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Management and Outcome of Infantile Hydrocephalus

Hydrocephalus:

Hydrocephalus is a condition in which an accumulation of cerebrospinal fluid (CSF) occurs within the brain. This typically causes increased pressure inside the skull. Hydrocephalus can occur due to birth defects or be acquired later in life. Associated birth defects include neural tube defects and those that result in aqueductal stenosis. Other causes include meningitis, brain tumors, traumatic brain injury, intraventricular hemorrhage, and subarachnoid hemorrhage. The four types of hydrocephalus are communicating, noncommunicating, ex vacuo, and normal pressure.

Background:

Hydrocephalus is a leading cause of disability among children worldwide. The outcome depends on morphology and whether insult is pre- or post-natal. There has been improvement in morbidity in developed countries due to improved surgical care. A paucity of trained personnel impacts negatively on care and outcome of infants with hydrocephalus in many low-income countries resulting poorer outcome. Their conducted an audit of patients with hydrocephalus managed in their institution to determine common etiology and outcome.

Hydrocephalus is the most common condition treated by pediatric neurosurgeons. Ventriculoperitoneal shunt (VPS) remains the most common treatment for hydrocephalus world over even though it is associated with several short- and long-term complications. As shunt system continues to evolve over the years to improve the outcome of the procedure; surgeons have also devised other alternative and safer techniques for the treatment of hydrocephalus. The advent of endoscopes ushered in the endoscopic third ventriculostomy (ETV) technique and later endoscopic choroid plexus cauterization (CPC) as alternatives to shunting for hydrocephalus in 1995. Even then, there had been reported low success rate when used alone in some patients. Hence, the recent popularization of combined ETV + CPC technique as a relatively safe means of increasing the overall treatment outcome success and avoiding the need for a shunt in infants with hydrocephalus.

Despite of the recent advances in technology, VPS remains the most widely performed procedure for hydrocephalus in infants. Various shunt valve designed have been developed to improve the success rate of shunting for hydrocephalus. The general trends in developed country are the use of programmable shunt valves. In low-income country like Nigeria, however, low cost, fixed pressure shunt valve system is widely used.

This study was undertaken as an audit of infant hydrocephalus management in their institutions where fixed-pressure slit-in spring Chhabra ventriculoperitoneal shunt device is traditionally used.

Materials and Methods

This study included infants (<12 months) with hydrocephalus managed in their neurosurgical division over 3 years. Their institution has a facility for transcranial ultrasound, computed tomographic scan, and magnetic resonant imaging machines. The diagnosis of hydrocephalus was based on clinical and neuroradiologic evaluations. Data were collected retrospectively through review of case files, imaging reports, ward records, operative notes, and follow-up clinic charts. Information on demography, etiology, type and onset of hydrocephalus, treatment offered, complication, and outcome of care were retrieved using a predesigned pro forma. The main outcome measures were developmental milestones attained for age, complications, and death. Data were entered into 2011 IBM SPSS (Statistical Package for social sciences) software for windows, version 20; Armonk, NY (IBM Inc.).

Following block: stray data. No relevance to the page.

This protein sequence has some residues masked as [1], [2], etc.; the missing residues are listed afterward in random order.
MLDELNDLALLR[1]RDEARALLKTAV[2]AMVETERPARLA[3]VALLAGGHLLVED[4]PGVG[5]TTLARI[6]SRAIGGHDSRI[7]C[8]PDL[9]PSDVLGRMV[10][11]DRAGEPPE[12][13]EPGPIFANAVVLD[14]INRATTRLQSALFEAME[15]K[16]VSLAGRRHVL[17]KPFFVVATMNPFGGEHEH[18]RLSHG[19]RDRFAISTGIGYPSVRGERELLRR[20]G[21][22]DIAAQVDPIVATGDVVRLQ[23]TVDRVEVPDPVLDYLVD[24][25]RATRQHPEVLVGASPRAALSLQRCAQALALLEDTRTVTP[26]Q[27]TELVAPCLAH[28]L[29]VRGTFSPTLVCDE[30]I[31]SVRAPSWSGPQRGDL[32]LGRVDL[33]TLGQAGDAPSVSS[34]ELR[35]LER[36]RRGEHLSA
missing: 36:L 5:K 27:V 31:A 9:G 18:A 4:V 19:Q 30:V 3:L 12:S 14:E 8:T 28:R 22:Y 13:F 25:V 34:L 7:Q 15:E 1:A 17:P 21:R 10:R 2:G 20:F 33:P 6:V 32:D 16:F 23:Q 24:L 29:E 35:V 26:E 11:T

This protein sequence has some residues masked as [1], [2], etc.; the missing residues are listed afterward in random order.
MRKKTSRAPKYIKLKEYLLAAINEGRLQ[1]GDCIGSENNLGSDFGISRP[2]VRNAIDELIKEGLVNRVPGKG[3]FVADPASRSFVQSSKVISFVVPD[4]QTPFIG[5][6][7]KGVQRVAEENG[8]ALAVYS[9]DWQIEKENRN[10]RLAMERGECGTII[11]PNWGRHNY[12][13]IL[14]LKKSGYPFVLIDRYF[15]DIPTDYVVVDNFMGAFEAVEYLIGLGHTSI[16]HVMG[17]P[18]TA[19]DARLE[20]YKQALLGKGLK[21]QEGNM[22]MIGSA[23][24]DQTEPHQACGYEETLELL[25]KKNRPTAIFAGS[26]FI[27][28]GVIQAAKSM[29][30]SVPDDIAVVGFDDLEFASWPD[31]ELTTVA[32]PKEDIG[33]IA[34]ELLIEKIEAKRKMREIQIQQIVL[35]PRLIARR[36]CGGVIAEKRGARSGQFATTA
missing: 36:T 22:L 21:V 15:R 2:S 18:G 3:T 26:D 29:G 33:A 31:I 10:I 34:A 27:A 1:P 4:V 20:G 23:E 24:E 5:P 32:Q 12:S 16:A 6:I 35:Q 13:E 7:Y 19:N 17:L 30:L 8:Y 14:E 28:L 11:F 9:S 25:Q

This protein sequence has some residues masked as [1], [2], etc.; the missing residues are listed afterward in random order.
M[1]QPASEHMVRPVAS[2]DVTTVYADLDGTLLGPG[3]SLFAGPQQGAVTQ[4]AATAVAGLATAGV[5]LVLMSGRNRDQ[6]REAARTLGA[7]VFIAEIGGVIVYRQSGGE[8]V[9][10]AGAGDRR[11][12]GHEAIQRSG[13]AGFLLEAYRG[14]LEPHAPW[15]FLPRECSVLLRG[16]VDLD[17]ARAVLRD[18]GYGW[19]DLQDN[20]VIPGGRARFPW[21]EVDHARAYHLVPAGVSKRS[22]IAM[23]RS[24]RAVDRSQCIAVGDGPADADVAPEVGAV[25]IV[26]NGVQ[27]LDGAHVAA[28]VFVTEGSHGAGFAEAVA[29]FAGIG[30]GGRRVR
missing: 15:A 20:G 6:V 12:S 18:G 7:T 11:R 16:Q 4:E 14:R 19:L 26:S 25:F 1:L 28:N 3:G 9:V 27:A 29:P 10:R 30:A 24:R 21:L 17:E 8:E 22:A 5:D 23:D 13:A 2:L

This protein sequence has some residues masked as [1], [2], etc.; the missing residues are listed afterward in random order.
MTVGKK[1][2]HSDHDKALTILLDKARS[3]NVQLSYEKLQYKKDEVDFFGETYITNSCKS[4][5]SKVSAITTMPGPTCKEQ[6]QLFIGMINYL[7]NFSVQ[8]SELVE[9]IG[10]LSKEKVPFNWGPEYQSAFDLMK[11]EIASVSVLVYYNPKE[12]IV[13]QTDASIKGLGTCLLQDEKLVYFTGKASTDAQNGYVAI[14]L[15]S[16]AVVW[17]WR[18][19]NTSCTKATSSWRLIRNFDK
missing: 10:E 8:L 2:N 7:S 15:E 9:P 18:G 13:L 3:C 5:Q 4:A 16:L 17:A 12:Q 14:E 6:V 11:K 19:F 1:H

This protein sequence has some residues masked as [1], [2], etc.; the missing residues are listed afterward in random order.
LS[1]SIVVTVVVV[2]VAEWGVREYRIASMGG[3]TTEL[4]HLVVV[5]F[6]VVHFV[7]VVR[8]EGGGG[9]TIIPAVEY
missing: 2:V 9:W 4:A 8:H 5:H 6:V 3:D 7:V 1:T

Results

Fifty-eight infants constituting 76% of a total of 76 patients with hydrocephalus were treated between 2012 and 2014. Case files of these infants were retrospectively studied. There were 33 males (57%) and 25 females (43%) with male to female ratio of 1.3:1. Age of patient ranged between 3 and 12 months with a median age of 3 months (±standard deviation of 4.2 ± 2 months). The most common age group in this study was 1–6 months 33 (57%), while the 7–12 months age group had the least frequency 9 (15%)

A large proportion had an undetermined cause of their hydrocephalus 18 (31%). Of those with an identifiable congenital cause, the majority was due to Chiari II malformation 14 (24%) while intraventricular hemorrhage (IVH) was the most common acquired cause 10 (17%). In general, congenital hydrocephalus was more common 40 (69%) than acquired type 18 (31%) [Figures ​1-3].

Figure 1
Neglected congenital hydrocephalus
Figure 2
Typical hydrocephalus

The majority of the patients 27 (47%) had communicating hydrocephalus, whereas noncommunicating type was seen in 17 (29%). VPS was the neurosurgical treatment offered in most of the cases 53 (91%), followed by 3 (3.4%) ETV, and 2 (1.7%) ventriculosubgaleal (VSG) shunt [Figure 3], respectively.

a) Subgaleal pouch following ventriculosubgalial shunt. (b) Postconversion of ventriculosubgaleal shunt to ventriculoperitoneal shunt

Infection was found to be the most common postoperative complication 7 (12%) in this series, followed by distal obstruction 5 (8.6%) while migration of shunt was the least complication experienced by patients 1 (1.7%). There were 2 perioperative deaths giving a mortality rate of 3.4%. One of the deaths was due to respiratory arrest in an infant with Chiari II malformation while the other patient was a preterm with IVH. The actual cause of death was not documented in the preterm. As at last follow up, most patients 38 (65.5%) were assessed has having satisfactory outcome based on developmental milestones attained for age.

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